People in these groups live in communities with police and sheriffs departments, district attorneys, city attorneys, and F.B.I. offices. But you will search in vain in the “January 6 Committee Report” for any evidence that prior to that date coordinated communication was done or is now recommended to be done among these law enforcement offices to monitor people who may be arming themselves, circulating false information, maintaining secret funding accounts and threatening and harassing elected officials, from school boards and city councils to state legislators.

Not until page 500 of the “January 6 Committee Report’s 724 pages do we encounter significant focus on much other than President Trump and his minions. The report picks up the story of the Proud Boys, the Oath Keepers, and Q Anon when there were already thousands, perhaps tens of thousands, of people influenced by them and smaller groups. A grand total of five pages (with 25 pages of footnotes) is devoted to the background, ideology, and previous activities of violence-prone groups. Most importantly the interaction of such groups with law enforcement, the military, and churches is entirely absent. The equivalent would have been to conduct the Watergate Hearings without discussing Republicans. Or the events of 9/11 without reference to Middle East governments. Or the Iran-Contra scandal without analysis of the Reagan White House.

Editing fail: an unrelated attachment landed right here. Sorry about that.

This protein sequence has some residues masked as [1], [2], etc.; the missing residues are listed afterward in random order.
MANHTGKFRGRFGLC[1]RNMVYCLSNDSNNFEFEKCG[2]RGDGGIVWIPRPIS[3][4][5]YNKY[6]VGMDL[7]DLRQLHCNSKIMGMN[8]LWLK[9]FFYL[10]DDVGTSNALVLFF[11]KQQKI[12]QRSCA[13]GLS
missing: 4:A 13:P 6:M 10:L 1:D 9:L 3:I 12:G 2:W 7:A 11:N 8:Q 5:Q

This is not a call for “unleashing” law enforcement. History has shown that when restraints, minimal as they usually are, disappear or are weakened, the oppressed are further oppressed. And the greedy benefit further from the pain of the needy. (Think Native Americans and African-Americans as prime examples.)

Can one nevertheless have hope, if not faith, that those in a position to do so will now take January 6, 2021, as a big, flashing warning sign?

Larry Bensky can be reached at

* * *

Driftwood pile at Seaside Creek Beach (by Jeff Goll)

* * *


Earlier this year I got my arm ripped open by a pit bull – and it was my own fault. After wrapping my arm in bloody towels, my next door neighbor drove me to the ER. I was in line for a few minutes and the person ahead of me seemed to be in fine shape and it made little sense to me why he was there. When I stepped up next I didn’t say a word but just pulled the bloody towels aside and showed the lady behind the glass window what the inside of my arm looked like. I was a bit in shock and a bit unsteady, but together enough to wait a few minutes in line. After she saw my arm a minute later a door opened ten feet away and they told me to step inside. They put me in treatment right away, I got attention before everybody else, maybe it was because I had an actual emergency.

* * *

* * *


Crumb’s epiphanic artwork recalls this poem by William Butler Yeats:

—His chosen comrades thought at school
He must grow a famous man;
He thought the same and lived by rule,
All his twenties crammed with toil;
‘What then?’ sang Plato’s ghost. ‘What then?’